|Buffalo Springfield, l-r: Stephen Stills, Dewey Martin, Bruce Palmer, Richie Furay, Neil Young|
Buffalo Springfield is a North American folk-rock band known not only for the music, but for the bands and careers that come after the band ended.
They were one of the first bands to emerge after the "British invasion." The band's music combined rock, folk, and country music into a sound all its own.
Its best selling song was "For What It's Worth" which became a political anthem in the late 1960s and is still used today for political statements.
The band formed in 1966 and lasted only two years before infighting, drug-related arrests, and line-up changes led to disbanding.
Neil Young and Stephen Stills first met briefly in Ontario, Canada while Young was playing with The Squires, and Stills was on tour with The Company, a spin off from the Au Go Go Singers. When The Company broke up at the end of that tour, Stills moved to the West Coast, where he worked as a studio musician and auditioned unsuccessfully for, among other things, The Monkees.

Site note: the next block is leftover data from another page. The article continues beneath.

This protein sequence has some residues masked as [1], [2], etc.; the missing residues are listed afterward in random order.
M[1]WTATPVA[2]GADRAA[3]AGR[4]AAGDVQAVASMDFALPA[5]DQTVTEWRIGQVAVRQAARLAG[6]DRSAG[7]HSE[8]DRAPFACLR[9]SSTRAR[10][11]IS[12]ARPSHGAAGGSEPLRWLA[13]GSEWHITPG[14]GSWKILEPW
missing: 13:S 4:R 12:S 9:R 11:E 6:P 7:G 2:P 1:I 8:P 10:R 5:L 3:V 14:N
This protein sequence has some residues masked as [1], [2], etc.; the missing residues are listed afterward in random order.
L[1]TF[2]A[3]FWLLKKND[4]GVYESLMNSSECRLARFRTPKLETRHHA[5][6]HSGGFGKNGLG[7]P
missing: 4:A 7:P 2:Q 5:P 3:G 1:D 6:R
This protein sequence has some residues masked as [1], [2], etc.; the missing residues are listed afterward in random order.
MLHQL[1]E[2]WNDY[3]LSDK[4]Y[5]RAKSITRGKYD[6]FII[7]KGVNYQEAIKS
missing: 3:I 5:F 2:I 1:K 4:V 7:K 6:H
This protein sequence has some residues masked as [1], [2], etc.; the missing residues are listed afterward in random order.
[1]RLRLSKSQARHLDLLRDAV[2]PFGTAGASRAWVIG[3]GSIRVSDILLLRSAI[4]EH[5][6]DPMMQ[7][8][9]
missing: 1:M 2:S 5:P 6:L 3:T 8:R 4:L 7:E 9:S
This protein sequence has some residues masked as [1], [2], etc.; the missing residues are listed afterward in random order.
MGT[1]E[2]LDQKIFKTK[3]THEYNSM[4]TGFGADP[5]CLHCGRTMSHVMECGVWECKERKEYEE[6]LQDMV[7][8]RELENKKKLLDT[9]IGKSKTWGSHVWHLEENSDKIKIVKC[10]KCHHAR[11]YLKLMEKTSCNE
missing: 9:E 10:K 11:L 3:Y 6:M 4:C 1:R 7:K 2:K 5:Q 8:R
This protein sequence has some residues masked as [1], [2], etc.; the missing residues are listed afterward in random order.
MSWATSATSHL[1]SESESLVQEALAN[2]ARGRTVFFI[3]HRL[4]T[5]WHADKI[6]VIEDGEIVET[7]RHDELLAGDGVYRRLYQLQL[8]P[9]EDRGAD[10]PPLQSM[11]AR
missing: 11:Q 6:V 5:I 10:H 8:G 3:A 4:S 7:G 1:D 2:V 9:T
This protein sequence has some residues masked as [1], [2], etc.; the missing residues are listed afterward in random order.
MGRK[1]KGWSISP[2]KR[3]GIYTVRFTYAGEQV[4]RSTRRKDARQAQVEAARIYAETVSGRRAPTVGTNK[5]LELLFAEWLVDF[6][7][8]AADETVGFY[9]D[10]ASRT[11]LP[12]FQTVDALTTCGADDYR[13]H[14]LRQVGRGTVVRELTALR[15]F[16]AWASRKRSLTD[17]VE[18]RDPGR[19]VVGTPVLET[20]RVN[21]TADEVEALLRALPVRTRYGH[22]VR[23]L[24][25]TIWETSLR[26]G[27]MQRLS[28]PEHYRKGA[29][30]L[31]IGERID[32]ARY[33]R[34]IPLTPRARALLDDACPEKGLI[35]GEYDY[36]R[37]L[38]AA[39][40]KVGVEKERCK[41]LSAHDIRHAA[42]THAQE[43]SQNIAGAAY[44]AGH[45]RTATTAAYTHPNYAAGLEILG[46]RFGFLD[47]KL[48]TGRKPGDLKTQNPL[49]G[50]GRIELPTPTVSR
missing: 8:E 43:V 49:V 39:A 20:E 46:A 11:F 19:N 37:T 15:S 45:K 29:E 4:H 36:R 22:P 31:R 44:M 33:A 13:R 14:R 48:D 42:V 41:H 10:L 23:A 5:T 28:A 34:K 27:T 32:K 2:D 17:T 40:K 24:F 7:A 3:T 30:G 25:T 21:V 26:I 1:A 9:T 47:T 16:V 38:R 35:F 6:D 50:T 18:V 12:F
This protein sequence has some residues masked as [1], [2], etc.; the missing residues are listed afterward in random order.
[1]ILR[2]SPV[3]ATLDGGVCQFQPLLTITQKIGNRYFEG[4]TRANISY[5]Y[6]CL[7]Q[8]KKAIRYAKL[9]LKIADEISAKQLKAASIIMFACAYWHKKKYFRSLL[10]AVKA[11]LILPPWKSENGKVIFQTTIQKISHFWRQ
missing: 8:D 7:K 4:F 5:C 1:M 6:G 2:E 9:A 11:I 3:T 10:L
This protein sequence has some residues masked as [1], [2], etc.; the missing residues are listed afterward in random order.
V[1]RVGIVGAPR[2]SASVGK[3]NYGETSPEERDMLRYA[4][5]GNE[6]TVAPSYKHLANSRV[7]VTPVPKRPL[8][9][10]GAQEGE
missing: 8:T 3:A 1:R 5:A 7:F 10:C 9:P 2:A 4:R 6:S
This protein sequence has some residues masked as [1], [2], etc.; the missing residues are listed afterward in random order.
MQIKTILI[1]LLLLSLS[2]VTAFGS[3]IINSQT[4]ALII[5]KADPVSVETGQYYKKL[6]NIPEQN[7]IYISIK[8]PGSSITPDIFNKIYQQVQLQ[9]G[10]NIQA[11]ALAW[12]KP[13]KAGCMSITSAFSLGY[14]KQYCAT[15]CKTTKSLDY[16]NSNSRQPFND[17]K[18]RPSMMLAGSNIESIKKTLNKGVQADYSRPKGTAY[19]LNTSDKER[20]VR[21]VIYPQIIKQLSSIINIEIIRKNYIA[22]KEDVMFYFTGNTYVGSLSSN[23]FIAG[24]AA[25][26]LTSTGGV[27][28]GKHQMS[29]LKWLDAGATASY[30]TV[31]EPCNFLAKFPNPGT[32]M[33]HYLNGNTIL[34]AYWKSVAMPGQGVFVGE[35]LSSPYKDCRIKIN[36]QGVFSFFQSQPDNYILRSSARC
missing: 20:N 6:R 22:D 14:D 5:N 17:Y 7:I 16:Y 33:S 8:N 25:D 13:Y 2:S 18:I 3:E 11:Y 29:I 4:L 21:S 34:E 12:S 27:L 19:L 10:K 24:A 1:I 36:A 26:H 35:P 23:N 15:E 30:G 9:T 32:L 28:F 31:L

He decided to assemble his own band and Richie Furay and former Squires bass player Ken Koblun to come join him in California. (Koblun left after a short time.)
Back in Canada, Young met Bruce Palmer of The Mynah Birds and joined as the lead guitarist. Oddly enough, their singer was Ricky James Matthews (later known as Rick James) who was arrested for being AWOL from the U.S. Navy, thereby killing their Motown record deal.
Young and Palmer decided to head for Los Angeles where, after some searching, they joined Stills, Furay and Friedman, and drummer Dewey Martin.
They took their name from the side of a steamroller, made by the Buffalo-Springfield Roller Company, that had been parked on the street outside Friedman's house where Stills and Furay were staying.
They debuted on April 11, 1966 at The Troubadour in Hollywood. A few days later, they began a short tour of California as the opening act on a bill featuring The Dillards and The Byrds. Jim Messina replaced Palmer early in 1968.
The band produced three original albums Buffalo Springfield (1966), Buffalo Springfield Again (1967), and Last Time Around (1968) and several compilations in the years since the breakup.
After the breakup, the members went on to play as Crosby, Stills, Nash & Young,Poco, and as Loggins & Messina and Crazy Horse, as well as all producing solo albums.
Despite the band's short tenure and limited output it was one of the most influential of its era and was inducted into the Rock and Roll Hall of Fame.